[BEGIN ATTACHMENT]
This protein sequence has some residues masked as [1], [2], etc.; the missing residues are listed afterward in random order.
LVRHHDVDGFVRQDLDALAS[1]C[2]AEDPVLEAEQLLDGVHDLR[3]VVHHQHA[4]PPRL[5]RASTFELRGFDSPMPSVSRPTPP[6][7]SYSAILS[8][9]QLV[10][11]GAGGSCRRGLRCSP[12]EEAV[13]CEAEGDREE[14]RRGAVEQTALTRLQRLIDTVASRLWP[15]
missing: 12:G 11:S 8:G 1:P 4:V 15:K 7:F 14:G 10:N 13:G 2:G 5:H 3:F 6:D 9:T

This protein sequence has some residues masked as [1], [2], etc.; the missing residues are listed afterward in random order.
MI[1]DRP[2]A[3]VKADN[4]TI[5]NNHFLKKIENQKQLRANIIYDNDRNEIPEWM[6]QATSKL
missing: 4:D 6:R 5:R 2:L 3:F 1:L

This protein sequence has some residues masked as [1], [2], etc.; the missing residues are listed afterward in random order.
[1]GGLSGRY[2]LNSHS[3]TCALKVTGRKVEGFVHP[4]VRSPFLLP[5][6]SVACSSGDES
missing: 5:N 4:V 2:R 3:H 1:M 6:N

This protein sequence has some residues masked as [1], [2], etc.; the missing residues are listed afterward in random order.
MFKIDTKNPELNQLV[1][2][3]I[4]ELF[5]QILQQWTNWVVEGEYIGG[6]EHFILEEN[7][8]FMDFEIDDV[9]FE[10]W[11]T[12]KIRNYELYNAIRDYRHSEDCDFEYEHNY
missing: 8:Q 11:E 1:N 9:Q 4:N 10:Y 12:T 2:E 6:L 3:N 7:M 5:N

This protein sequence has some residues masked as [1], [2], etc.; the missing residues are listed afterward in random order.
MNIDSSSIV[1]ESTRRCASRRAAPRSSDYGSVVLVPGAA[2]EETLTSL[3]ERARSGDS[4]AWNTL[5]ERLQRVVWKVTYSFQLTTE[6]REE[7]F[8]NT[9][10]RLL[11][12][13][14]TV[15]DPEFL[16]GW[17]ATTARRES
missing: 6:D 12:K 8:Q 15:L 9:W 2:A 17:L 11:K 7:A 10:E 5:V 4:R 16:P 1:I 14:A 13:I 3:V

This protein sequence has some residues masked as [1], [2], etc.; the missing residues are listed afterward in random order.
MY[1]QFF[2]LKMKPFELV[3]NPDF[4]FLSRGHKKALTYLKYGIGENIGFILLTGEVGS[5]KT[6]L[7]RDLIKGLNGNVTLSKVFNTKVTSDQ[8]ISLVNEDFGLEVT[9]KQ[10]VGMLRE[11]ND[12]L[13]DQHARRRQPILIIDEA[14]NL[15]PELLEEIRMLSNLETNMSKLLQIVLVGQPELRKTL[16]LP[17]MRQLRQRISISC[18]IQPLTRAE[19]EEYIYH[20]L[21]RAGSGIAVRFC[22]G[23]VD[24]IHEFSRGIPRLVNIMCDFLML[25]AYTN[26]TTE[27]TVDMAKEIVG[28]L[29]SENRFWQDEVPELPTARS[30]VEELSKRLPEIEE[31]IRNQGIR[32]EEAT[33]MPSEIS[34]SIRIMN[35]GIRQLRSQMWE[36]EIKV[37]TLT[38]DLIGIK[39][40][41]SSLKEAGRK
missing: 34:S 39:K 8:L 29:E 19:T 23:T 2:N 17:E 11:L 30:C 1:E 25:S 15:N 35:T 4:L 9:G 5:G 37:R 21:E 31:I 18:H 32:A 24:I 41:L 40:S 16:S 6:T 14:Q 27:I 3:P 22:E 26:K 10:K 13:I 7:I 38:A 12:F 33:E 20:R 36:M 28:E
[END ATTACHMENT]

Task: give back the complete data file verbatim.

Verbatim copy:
This protein sequence has some residues masked as [1], [2], etc.; the missing residues are listed afterward in random order.
LVRHHDVDGFVRQDLDALAS[1]C[2]AEDPVLEAEQLLDGVHDLR[3]VVHHQHA[4]PPRL[5]RASTFELRGFDSPMPSVSRPTPP[6][7]SYSAILS[8][9]QLV[10][11]GAGGSCRRGLRCSP[12]EEAV[13]CEAEGDREE[14]RRGAVEQTALTRLQRLIDTVASRLWP[15]
missing: 12:G 11:S 8:G 1:P 4:V 15:K 7:F 14:G 10:N 13:G 2:G 5:H 3:F 6:D 9:T

This protein sequence has some residues masked as [1], [2], etc.; the missing residues are listed afterward in random order.
MI[1]DRP[2]A[3]VKADN[4]TI[5]NNHFLKKIENQKQLRANIIYDNDRNEIPEWM[6]QATSKL
missing: 4:D 6:R 5:R 2:L 3:F 1:L

This protein sequence has some residues masked as [1], [2], etc.; the missing residues are listed afterward in random order.
[1]GGLSGRY[2]LNSHS[3]TCALKVTGRKVEGFVHP[4]VRSPFLLP[5][6]SVACSSGDES
missing: 5:N 4:V 2:R 3:H 1:M 6:N

This protein sequence has some residues masked as [1], [2], etc.; the missing residues are listed afterward in random order.
MFKIDTKNPELNQLV[1][2][3]I[4]ELF[5]QILQQWTNWVVEGEYIGG[6]EHFILEEN[7][8]FMDFEIDDV[9]FE[10]W[11]T[12]KIRNYELYNAIRDYRHSEDCDFEYEHNY
missing: 8:Q 11:E 1:N 9:Q 4:N 10:Y 12:T 2:E 6:L 3:N 7:M 5:N

This protein sequence has some residues masked as [1], [2], etc.; the missing residues are listed afterward in random order.
MNIDSSSIV[1]ESTRRCASRRAAPRSSDYGSVVLVPGAA[2]EETLTSL[3]ERARSGDS[4]AWNTL[5]ERLQRVVWKVTYSFQLTTE[6]REE[7]F[8]NT[9][10]RLL[11][12][13][14]TV[15]DPEFL[16]GW[17]ATTARRES
missing: 6:D 12:K 8:Q 15:L 9:W 2:A 17:L 11:K 7:A 10:E 5:V 4:R 16:P 1:I 14:A 13:I 3:V

This protein sequence has some residues masked as [1], [2], etc.; the missing residues are listed afterward in random order.
MY[1]QFF[2]LKMKPFELV[3]NPDF[4]FLSRGHKKALTYLKYGIGENIGFILLTGEVGS[5]KT[6]L[7]RDLIKGLNGNVTLSKVFNTKVTSDQ[8]ISLVNEDFGLEVT[9]KQ[10]VGMLRE[11]ND[12]L[13]DQHARRRQPILIIDEA[14]NL[15]PELLEEIRMLSNLETNMSKLLQIVLVGQPELRKTL[16]LP[17]MRQLRQRISISC[18]IQPLTRAE[19]EEYIYH[20]L[21]RAGSGIAVRFC[22]G[23]VD[24]IHEFSRGIPRLVNIMCDFLML[25]AYTN[26]TTE[27]TVDMAKEIVG[28]L[29]SENRFWQDEVPELPTARS[30]VEELSKRLPEIEE[31]IRNQGIR[32]EEAT[33]MPSEIS[34]SIRIMN[35]GIRQLRSQMWE[36]EIKV[37]TLT[38]DLIGIK[39][40][41]SSLKEAGRK
missing: 34:S 39:K 8:L 29:E 19:T 23:T 2:N 17:E 11:L 30:C 1:E 25:S 15:N 35:T 4:L 9:G 5:G 37:R 21:E 31:I 18:H 32:A 24:I 41:L 40:S 16:S 6:T 14:Q 27:I 3:P 22:E 26:K 10:K 13:I 7:I 38:A 12:F 33:E 20:R 36:M 28:E